Last year, the Center for College Student Success (CCSS) opened its doors in Harper Memorial Library, welcoming students as an affirmation of the College's commitment to support underrepresented students on campus. The office stemmed from the College’s desire to expand the resources of the Chicago Academic Achievement Program (CAAP). It was also created in response to student activists and RSOs like the Socioeconomic Diversity Alliance requesting institutional support for students who might feel out of place on campus.
The creation of CCSS comes in conjunction with the College’s No Barriers initiative, a program that supports access to the College for low-income, first-generation, and undocumented students. The initiative offers loan-free financial aid, subsidized internship opportunities, a career exploration program, and lifelong career support.
“After they announced No Barriers, to provide any student with financial need grants instead of loans, [it] seemed like the perfect opportunity to fully flesh out the idea of this office, to create this welcoming place and hub for advising and support,” said CCSS Director Devon Moore.
CCSS focuses on addressing the challenges that undocumented students, students from low-income backgrounds, and first-generation college students can face. Moore said that these obstacles often include everything from very real financial barriers, to feeling unprepared, to not being able to access the same opportunities as students from other backgrounds.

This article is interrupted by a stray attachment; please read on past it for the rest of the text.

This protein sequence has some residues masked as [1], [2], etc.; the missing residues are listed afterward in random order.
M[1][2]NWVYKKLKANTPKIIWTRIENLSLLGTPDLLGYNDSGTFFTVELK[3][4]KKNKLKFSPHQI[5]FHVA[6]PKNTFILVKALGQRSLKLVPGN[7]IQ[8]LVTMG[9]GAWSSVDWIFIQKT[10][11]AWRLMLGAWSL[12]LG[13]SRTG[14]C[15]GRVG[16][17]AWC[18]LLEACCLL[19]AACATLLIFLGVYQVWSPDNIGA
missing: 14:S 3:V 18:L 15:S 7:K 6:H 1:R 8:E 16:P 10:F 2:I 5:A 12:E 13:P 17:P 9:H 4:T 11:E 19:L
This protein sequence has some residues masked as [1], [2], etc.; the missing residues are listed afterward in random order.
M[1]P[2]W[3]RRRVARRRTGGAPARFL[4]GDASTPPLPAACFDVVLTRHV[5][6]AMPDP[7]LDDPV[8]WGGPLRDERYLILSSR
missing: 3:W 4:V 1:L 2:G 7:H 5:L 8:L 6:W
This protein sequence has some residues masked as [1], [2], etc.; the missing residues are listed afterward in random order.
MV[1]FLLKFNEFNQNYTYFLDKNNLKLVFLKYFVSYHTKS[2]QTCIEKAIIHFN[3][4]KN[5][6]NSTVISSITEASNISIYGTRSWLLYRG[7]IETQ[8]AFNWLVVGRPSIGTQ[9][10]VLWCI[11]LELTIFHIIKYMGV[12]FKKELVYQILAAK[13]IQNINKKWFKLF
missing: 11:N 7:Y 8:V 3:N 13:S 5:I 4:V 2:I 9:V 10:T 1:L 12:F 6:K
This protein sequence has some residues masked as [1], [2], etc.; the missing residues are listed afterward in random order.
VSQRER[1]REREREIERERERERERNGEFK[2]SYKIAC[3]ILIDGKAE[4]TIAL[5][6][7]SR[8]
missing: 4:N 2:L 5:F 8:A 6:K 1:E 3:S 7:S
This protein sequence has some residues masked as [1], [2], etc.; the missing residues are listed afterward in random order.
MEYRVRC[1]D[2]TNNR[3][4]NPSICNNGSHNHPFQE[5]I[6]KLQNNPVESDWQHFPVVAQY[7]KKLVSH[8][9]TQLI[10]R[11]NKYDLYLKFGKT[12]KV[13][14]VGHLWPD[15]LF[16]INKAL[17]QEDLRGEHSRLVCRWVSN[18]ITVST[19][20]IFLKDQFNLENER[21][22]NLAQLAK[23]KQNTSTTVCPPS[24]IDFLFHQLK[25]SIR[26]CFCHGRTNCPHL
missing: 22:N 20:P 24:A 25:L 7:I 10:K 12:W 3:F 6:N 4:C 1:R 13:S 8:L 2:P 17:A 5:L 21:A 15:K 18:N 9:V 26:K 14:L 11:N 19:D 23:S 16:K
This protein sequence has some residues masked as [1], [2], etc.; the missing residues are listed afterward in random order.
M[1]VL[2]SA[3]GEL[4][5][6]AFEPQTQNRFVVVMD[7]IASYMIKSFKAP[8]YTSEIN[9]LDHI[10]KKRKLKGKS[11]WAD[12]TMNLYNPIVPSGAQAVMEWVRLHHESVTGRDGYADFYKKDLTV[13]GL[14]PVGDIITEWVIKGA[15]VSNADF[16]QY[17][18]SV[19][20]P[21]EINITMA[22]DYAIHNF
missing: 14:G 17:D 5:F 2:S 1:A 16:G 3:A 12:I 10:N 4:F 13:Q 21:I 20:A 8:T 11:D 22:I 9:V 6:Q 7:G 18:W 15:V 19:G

“We want to make sure that once [students are] on campus that they continue to feel welcome, they have a good support network, and they have communities, and have different resources that they want to access as well,” she added.
CCSS consists of six advisers who specialize in the resources that are typically useful to students from low-income backgrounds. In addition, CCSS offers a workshops on various topics like managing stress, studying abroad on a budget, and getting the best recommendation letters from professors.
All interested students are encouraged to attend, but Jacqueline Gaines, a CCSS advisor who helps develop CCSS workshops, said that "we think that the topics that would be particularly relevant” for students from low income backgrounds.
Additionally, CCSS offers plenty of opportunities for students to get together and share their experiences, including discussion groups, study breaks, and the Thursday Tea Chat series, which started this year.
Photo By: Zola Yi
The physical space of the CCSS office compliments their programming and works to create a sense of community among students. Located on the fourth floor of Harper Memorial Library’s West Tower, the office suite is a welcoming space, filled with comfortable furniture for hanging out as well as quiet spaces for studying. The proximity of advisers’ offices creates an environment where students feel comfortable just popping in to ask a quick question. CCSS also offers free printing services for students, a laptop lending program, and a lending library that allows students to borrow textbooks for Core classes, biology textbooks, professional test preparation materials, and more.